Süleyman completed his undergraduate in molecular biology and genetics at Izmir Institute of Technology in Turkey. During his Master's at Acıbadem Mehmet Ali Aydınlar University, he worked on CDP-choline's effects on mitophagy and mitochondrial dynamics. He also carried out work on TFEB in Katja Simon’s Lab at the University of Oxford. He joined the Münch lab in 2019 to study the effects of mitochondrial stress on mitochondrial proteostasis and mitophagy.
Publications from PubMed: 25Osthues T, Zimmer B, Rimola V, Klann K, Schilling K, Mathoor P, Angioni C, Weigert A, Geisslinger G, Münch C, Scholich K, Sisignano M. The Lipid Receptor G2A (GPR132) Mediates Macrophage Migration in Nerve Injury-Induced Neuropathic Pain. Cells 2020. 9 (7) Link
Klann K, Münch C. Instrument Logic Increases Identifications during Mutliplexed Translatome Measurements. Anal. Chem. 2020. 92 (12) 8041-8045 Link
Bojkova D, Klann K, Koch B, Widera M, Krause D, Ciesek S, Cinatl J, Münch C. Proteomics of SARS-CoV-2-infected host cells reveals therapy targets. Nature 2020. 583 (7816) 469-472 Link
Key J, Maletzko A, Kohli A, Gispert S, Torres-Odio S, Wittig I, Heidler J, Bárcena C, López-Otín C, Lei Y, West AP, Münch C, Auburger G. Loss of mitochondrial ClpP, Lonp1, and Tfam triggers transcriptional induction of Rnf213, a susceptibility factor for moyamoya disease. Neurogenetics 2020. 21 (3) 187-203 Link
Engel AL, Lorenz NI, Klann K, Münch C, Depner C, Steinbach JP, Ronellenfitsch MW, Luger AL. Serine-dependent redox homeostasis regulates glioblastoma cell survival. Br. J. Cancer 2020. 122 (9) 1391-1398 Link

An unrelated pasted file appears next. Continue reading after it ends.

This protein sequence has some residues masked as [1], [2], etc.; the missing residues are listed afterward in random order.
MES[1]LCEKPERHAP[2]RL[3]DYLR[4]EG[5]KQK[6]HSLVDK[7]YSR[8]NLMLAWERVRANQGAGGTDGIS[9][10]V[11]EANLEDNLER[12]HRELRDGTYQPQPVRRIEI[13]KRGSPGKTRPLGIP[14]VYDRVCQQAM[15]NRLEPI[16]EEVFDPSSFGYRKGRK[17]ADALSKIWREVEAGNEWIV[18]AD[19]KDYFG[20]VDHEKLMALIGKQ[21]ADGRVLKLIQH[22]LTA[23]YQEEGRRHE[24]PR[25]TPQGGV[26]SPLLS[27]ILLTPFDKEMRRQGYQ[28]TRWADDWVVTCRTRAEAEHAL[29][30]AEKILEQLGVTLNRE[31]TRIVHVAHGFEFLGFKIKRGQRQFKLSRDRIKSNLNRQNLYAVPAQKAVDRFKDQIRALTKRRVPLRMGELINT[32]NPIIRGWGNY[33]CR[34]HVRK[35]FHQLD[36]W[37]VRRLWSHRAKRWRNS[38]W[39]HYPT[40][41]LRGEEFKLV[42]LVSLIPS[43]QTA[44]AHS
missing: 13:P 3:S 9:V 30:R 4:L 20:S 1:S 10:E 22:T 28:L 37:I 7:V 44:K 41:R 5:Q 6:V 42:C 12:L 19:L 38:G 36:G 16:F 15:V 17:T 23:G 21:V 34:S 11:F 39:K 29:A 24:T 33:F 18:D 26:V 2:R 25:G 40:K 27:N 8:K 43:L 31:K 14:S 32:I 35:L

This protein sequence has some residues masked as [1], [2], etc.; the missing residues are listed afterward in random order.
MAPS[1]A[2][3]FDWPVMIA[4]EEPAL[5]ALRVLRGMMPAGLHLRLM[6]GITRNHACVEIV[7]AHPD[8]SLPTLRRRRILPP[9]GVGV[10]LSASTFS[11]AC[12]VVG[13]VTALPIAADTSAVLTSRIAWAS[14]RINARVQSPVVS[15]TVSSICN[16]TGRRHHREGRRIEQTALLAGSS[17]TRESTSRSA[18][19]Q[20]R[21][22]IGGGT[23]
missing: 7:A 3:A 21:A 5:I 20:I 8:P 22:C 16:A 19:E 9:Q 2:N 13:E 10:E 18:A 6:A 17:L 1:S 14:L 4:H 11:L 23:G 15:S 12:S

Prieto-Garcia C, Hartmann O, Reissland M, Braun F, Fischer T, Walz S, Schülein-Völk C, Eilers U, Ade CP, Calzado MA, Orian A, Maric HM, Münch C, Rosenfeldt M, Eilers M, Diefenbacher ME. Maintaining protein stability of ∆Np63 via USP28 is required by squamous cancer cells. EMBO Mol Med 2020. 12 (4) e11101 Link
Klann K, Tascher G, Münch C. Functional Translatome Proteomics Reveal Converging and Dose-Dependent Regulation by mTORC1 and eIF2α. Mol. Cell 2020. 77 (4) 913-925.e4 Link
Pitzius S, Osterburg C, Gebel J, Tascher G, Schäfer B, Zhou H, Münch C, Dötsch V. TA*p63 and GTAp63 achieve tighter transcriptional regulation in quality control by converting an inhibitory element into an additional transactivation domain. Cell Death Dis 2019. 10 (10) 686 Link
Key J, Mueller AK, Gispert S, Matschke L, Wittig I, Corti O, Münch C, Decher N, Auburger G. Ubiquitylome profiling of Parkin-null brain reveals dysregulation of calcium homeostasis factors ATP1A2, Hippocalcin and GNA11, reflected by altered firing of noradrenergic neurons. Neurobiol. Dis. 2019. 127 114-130 Link
Poluzzi C, Nastase MV, Zeng-Brouwers J, Roedig H, Hsieh LT, Michaelis JB, Buhl EM, Rezende F, Manavski Y, Bleich A, Boor P, Brandes RP, Pfeilschifter J, Stelzer EHK, Münch C, Dikic I, Brandts C, Iozzo RV, Wygrecka M, Schaefer L. Biglycan evokes autophagy in macrophages via a novel CD44/Toll-like receptor 4 signaling axis in ischemia/reperfusion injury. Kidney Int. 2019. 95 (3) 540-562 Link
Nguyen TD, Shaid S, Vakhrusheva O, Koschade SE, Klann K, Thölken M, Baker F, Zhang J, Oellerich T, Sürün D, Derlet A, Haberbosch I, Eimer S, Osiewacz HD, Behrends C, Münch C, Dikic I, Brandts CH. Loss of the selective autophagy receptor p62 impairs murine myeloid leukemia progression and mitophagy. Blood 2019. 133 (2) 168-179 Link
Münch C. The different axes of the mammalian mitochondrial unfolded protein response. BMC Biol. 2018. 16 (1) 81 Link
Meyer N, Zielke S, Michaelis JB, Linder B, Warnsmann V, Rakel S, Osiewacz HD, Fulda S, Mittelbronn M, Münch C, Behrends C, Kögel D. AT 101 induces early mitochondrial dysfunction and HMOX1 (heme oxygenase 1) to trigger mitophagic cell death in glioma cells. Autophagy 2018. 14 (10) 1693-1709 Link
Münch C, Dikic I. Publisher Correction: Hitchhiking on selective autophagy. Nat. Cell Biol. 2018. 20 (8) 990 Link